Encyclopaedia of Islam, Second Edition

Get access
Search Results: | 99 of 108 |

(146 words)

, formerly a petty Muslim state in the Bundelkhand Agency of Central India, is now administered as part of Madhya Pradesh (area: 122 square miles; population: 25, 256, of which only 12% are Muslims). Its rulers were descended from ʿImād al-Mulk G̲h̲āzī al-Dīn, the grandson of Āṣaf D̲j̲āh, the Niẓām of Ḥaydarābād. About 1784 G̲h̲āzī al-Dīn came to terms with the Marāthās who granted him a d̲j̲āgīr of 52 villages, the name Bāonī being derived from bāwan (fifty-two). This grant was later recognised by the British. Because of his loyalty during the 1857 revolt, the nawāb was granted a sanad 1862 …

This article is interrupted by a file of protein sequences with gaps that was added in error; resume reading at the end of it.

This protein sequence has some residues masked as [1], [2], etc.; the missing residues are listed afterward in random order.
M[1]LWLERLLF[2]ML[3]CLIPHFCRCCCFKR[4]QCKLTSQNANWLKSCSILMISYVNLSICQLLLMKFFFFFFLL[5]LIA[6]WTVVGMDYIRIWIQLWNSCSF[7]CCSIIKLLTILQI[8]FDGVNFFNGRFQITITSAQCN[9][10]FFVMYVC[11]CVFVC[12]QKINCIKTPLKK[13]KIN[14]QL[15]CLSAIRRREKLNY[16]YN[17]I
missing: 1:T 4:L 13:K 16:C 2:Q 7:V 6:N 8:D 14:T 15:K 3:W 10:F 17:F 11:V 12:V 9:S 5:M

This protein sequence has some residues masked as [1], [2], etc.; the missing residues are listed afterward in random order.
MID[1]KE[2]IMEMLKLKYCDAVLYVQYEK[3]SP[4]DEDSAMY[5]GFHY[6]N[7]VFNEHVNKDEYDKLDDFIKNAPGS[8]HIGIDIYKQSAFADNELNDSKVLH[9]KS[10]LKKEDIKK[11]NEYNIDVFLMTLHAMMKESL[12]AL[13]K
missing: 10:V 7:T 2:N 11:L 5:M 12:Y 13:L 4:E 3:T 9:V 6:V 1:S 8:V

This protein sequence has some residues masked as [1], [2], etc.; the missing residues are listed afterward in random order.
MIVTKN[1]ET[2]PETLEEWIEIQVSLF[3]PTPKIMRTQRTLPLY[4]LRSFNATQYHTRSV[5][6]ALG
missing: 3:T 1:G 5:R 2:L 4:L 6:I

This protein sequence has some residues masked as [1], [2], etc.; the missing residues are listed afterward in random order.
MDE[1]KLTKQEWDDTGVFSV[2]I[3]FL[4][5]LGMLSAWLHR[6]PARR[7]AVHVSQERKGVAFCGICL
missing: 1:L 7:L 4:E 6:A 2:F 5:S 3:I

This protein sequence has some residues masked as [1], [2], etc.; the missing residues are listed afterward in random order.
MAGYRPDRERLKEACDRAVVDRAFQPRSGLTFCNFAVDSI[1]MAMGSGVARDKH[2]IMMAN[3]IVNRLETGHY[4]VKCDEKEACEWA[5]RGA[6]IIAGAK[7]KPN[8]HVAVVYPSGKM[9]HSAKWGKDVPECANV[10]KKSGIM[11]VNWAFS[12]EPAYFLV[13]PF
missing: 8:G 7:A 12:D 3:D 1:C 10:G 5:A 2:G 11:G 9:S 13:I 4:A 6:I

Cite this page
Davies, C. Collin, “Bāonī”, in: Encyclopaedia of Islam, Second Edition, Edited by: P. Bearman, Th. Bianquis, C.E. Bosworth, E. van Donzel, W.P. Heinrichs. Consulted online on 18 February 2020 <http://dx.doi.org/10.1163/1573-3912_islam_SIM_1202>
First published online: 2012
First print edition: ISBN: 9789004161214, 1960-2007

▲   Back to top   ▲